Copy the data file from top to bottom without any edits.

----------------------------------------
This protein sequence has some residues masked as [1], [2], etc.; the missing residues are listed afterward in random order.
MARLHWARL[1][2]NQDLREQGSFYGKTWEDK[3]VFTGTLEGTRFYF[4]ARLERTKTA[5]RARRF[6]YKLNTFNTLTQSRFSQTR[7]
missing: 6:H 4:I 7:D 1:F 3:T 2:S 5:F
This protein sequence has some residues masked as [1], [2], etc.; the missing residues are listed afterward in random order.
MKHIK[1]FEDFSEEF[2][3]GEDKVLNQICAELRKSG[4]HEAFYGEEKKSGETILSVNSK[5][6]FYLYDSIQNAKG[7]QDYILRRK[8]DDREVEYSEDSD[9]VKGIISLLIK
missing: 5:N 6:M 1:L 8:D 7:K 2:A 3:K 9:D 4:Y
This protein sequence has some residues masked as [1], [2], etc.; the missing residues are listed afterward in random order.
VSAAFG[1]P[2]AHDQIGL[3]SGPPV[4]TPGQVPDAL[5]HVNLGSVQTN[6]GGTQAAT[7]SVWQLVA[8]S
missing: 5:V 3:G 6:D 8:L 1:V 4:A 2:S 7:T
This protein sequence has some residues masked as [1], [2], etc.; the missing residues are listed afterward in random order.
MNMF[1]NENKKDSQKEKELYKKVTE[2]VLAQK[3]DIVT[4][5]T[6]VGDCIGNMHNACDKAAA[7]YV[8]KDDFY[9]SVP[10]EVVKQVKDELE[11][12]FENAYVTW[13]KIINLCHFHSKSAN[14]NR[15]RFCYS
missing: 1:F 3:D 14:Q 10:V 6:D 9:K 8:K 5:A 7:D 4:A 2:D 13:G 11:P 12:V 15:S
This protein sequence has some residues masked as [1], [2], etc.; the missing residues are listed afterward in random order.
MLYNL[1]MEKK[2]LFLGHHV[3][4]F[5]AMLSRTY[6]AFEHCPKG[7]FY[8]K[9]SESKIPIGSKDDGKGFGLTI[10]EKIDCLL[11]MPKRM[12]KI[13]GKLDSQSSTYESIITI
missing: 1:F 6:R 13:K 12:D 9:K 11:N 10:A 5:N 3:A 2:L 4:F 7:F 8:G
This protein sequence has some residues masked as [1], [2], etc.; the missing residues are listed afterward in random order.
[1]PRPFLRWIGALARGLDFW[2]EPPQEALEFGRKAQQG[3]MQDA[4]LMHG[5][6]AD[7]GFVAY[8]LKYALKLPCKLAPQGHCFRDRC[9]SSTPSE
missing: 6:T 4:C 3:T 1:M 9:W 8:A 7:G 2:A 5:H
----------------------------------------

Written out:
This protein sequence has some residues masked as [1], [2], etc.; the missing residues are listed afterward in random order.
MARLHWARL[1][2]NQDLREQGSFYGKTWEDK[3]VFTGTLEGTRFYF[4]ARLERTKTA[5]RARRF[6]YKLNTFNTLTQSRFSQTR[7]
missing: 6:H 4:I 7:D 1:F 3:T 2:S 5:F
This protein sequence has some residues masked as [1], [2], etc.; the missing residues are listed afterward in random order.
MKHIK[1]FEDFSEEF[2][3]GEDKVLNQICAELRKSG[4]HEAFYGEEKKSGETILSVNSK[5][6]FYLYDSIQNAKG[7]QDYILRRK[8]DDREVEYSEDSD[9]VKGIISLLIK
missing: 5:N 6:M 1:L 8:D 7:K 2:A 3:K 9:D 4:Y
This protein sequence has some residues masked as [1], [2], etc.; the missing residues are listed afterward in random order.
VSAAFG[1]P[2]AHDQIGL[3]SGPPV[4]TPGQVPDAL[5]HVNLGSVQTN[6]GGTQAAT[7]SVWQLVA[8]S
missing: 5:V 3:G 6:D 8:L 1:V 4:A 2:S 7:T
This protein sequence has some residues masked as [1], [2], etc.; the missing residues are listed afterward in random order.
MNMF[1]NENKKDSQKEKELYKKVTE[2]VLAQK[3]DIVT[4][5]T[6]VGDCIGNMHNACDKAAA[7]YV[8]KDDFY[9]SVP[10]EVVKQVKDELE[11][12]FENAYVTW[13]KIINLCHFHSKSAN[14]NR[15]RFCYS
missing: 1:F 3:D 14:Q 10:V 6:D 9:K 8:K 5:A 7:D 4:A 2:D 13:G 11:P 12:V 15:S
This protein sequence has some residues masked as [1], [2], etc.; the missing residues are listed afterward in random order.
MLYNL[1]MEKK[2]LFLGHHV[3][4]F[5]AMLSRTY[6]AFEHCPKG[7]FY[8]K[9]SESKIPIGSKDDGKGFGLTI[10]EKIDCLL[11]MPKRM[12]KI[13]GKLDSQSSTYESIITI
missing: 1:F 6:R 13:K 12:D 9:K 11:N 10:A 5:N 3:A 2:L 4:F 7:F 8:G
This protein sequence has some residues masked as [1], [2], etc.; the missing residues are listed afterward in random order.
[1]PRPFLRWIGALARGLDFW[2]EPPQEALEFGRKAQQG[3]MQDA[4]LMHG[5][6]AD[7]GFVAY[8]LKYALKLPCKLAPQGHCFRDRC[9]SSTPSE
missing: 6:T 4:C 3:T 1:M 9:W 8:A 7:G 2:A 5:H